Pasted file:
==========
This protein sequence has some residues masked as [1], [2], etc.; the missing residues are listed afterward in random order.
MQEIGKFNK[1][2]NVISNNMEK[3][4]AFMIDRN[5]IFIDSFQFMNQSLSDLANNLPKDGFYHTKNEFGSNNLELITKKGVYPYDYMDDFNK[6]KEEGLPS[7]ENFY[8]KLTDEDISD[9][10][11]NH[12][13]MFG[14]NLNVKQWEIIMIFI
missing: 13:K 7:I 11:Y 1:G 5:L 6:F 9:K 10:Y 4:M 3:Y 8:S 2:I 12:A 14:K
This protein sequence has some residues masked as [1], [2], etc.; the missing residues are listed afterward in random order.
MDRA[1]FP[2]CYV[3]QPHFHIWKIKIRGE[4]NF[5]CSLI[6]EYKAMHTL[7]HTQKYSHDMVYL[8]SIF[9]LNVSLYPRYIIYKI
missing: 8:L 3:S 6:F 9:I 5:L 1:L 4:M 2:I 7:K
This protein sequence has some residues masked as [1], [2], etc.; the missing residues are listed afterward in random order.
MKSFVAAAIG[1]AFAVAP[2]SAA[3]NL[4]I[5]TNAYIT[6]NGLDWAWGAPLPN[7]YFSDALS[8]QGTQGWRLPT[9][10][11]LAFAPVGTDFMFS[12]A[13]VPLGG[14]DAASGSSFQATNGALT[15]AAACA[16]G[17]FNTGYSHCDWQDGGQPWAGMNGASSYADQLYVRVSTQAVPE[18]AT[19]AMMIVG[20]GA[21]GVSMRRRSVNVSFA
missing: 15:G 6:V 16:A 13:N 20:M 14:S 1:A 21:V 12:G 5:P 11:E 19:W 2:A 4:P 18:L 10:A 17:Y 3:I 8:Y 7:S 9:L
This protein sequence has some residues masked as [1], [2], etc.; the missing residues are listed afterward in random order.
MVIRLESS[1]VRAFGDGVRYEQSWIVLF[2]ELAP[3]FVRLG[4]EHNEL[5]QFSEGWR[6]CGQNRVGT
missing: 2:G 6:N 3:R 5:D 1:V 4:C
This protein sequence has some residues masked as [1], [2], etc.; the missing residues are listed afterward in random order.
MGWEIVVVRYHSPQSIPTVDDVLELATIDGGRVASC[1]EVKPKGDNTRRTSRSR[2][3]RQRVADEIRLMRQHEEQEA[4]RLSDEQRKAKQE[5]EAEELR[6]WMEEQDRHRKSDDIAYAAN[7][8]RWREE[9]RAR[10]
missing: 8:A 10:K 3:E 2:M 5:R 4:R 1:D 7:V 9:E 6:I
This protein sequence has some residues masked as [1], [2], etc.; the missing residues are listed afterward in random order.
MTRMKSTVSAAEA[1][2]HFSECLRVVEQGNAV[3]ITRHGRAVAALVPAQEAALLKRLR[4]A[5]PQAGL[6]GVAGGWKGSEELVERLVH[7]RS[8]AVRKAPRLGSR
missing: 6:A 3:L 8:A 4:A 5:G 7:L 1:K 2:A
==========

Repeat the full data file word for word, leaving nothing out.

This protein sequence has some residues masked as [1], [2], etc.; the missing residues are listed afterward in random order.
MQEIGKFNK[1][2]NVISNNMEK[3][4]AFMIDRN[5]IFIDSFQFMNQSLSDLANNLPKDGFYHTKNEFGSNNLELITKKGVYPYDYMDDFNK[6]KEEGLPS[7]ENFY[8]KLTDEDISD[9][10][11]NH[12][13]MFG[14]NLNVKQWEIIMIFI
missing: 13:K 7:I 11:Y 1:G 5:L 6:F 9:K 10:Y 4:M 3:Y 8:S 2:I 12:A 14:K
This protein sequence has some residues masked as [1], [2], etc.; the missing residues are listed afterward in random order.
MDRA[1]FP[2]CYV[3]QPHFHIWKIKIRGE[4]NF[5]CSLI[6]EYKAMHTL[7]HTQKYSHDMVYL[8]SIF[9]LNVSLYPRYIIYKI
missing: 8:L 3:S 6:F 9:I 5:L 1:L 4:M 2:I 7:K
This protein sequence has some residues masked as [1], [2], etc.; the missing residues are listed afterward in random order.
MKSFVAAAIG[1]AFAVAP[2]SAA[3]NL[4]I[5]TNAYIT[6]NGLDWAWGAPLPN[7]YFSDALS[8]QGTQGWRLPT[9][10][11]LAFAPVGTDFMFS[12]A[13]VPLGG[14]DAASGSSFQATNGALT[15]AAACA[16]G[17]FNTGYSHCDWQDGGQPWAGMNGASSYADQLYVRVSTQAVPE[18]AT[19]AMMIVG[20]GA[21]GVSMRRRSVNVSFA
missing: 15:G 6:V 16:A 13:N 20:M 14:S 1:A 21:V 12:G 5:P 11:E 19:W 2:A 4:P 18:L 10:A 17:Y 3:I 8:Y 7:S 9:L
This protein sequence has some residues masked as [1], [2], etc.; the missing residues are listed afterward in random order.
MVIRLESS[1]VRAFGDGVRYEQSWIVLF[2]ELAP[3]FVRLG[4]EHNEL[5]QFSEGWR[6]CGQNRVGT
missing: 2:G 6:N 3:R 5:D 1:V 4:C
This protein sequence has some residues masked as [1], [2], etc.; the missing residues are listed afterward in random order.
MGWEIVVVRYHSPQSIPTVDDVLELATIDGGRVASC[1]EVKPKGDNTRRTSRSR[2][3]RQRVADEIRLMRQHEEQEA[4]RLSDEQRKAKQE[5]EAEELR[6]WMEEQDRHRKSDDIAYAAN[7][8]RWREE[9]RAR[10]
missing: 8:A 10:K 3:E 2:M 5:R 4:R 1:D 7:V 9:E 6:I
This protein sequence has some residues masked as [1], [2], etc.; the missing residues are listed afterward in random order.
MTRMKSTVSAAEA[1][2]HFSECLRVVEQGNAV[3]ITRHGRAVAALVPAQEAALLKRLR[4]A[5]PQAGL[6]GVAGGWKGSEELVERLVH[7]RS[8]AVRKAPRLGSR
missing: 6:A 3:L 8:A 4:A 5:G 7:L 1:K 2:A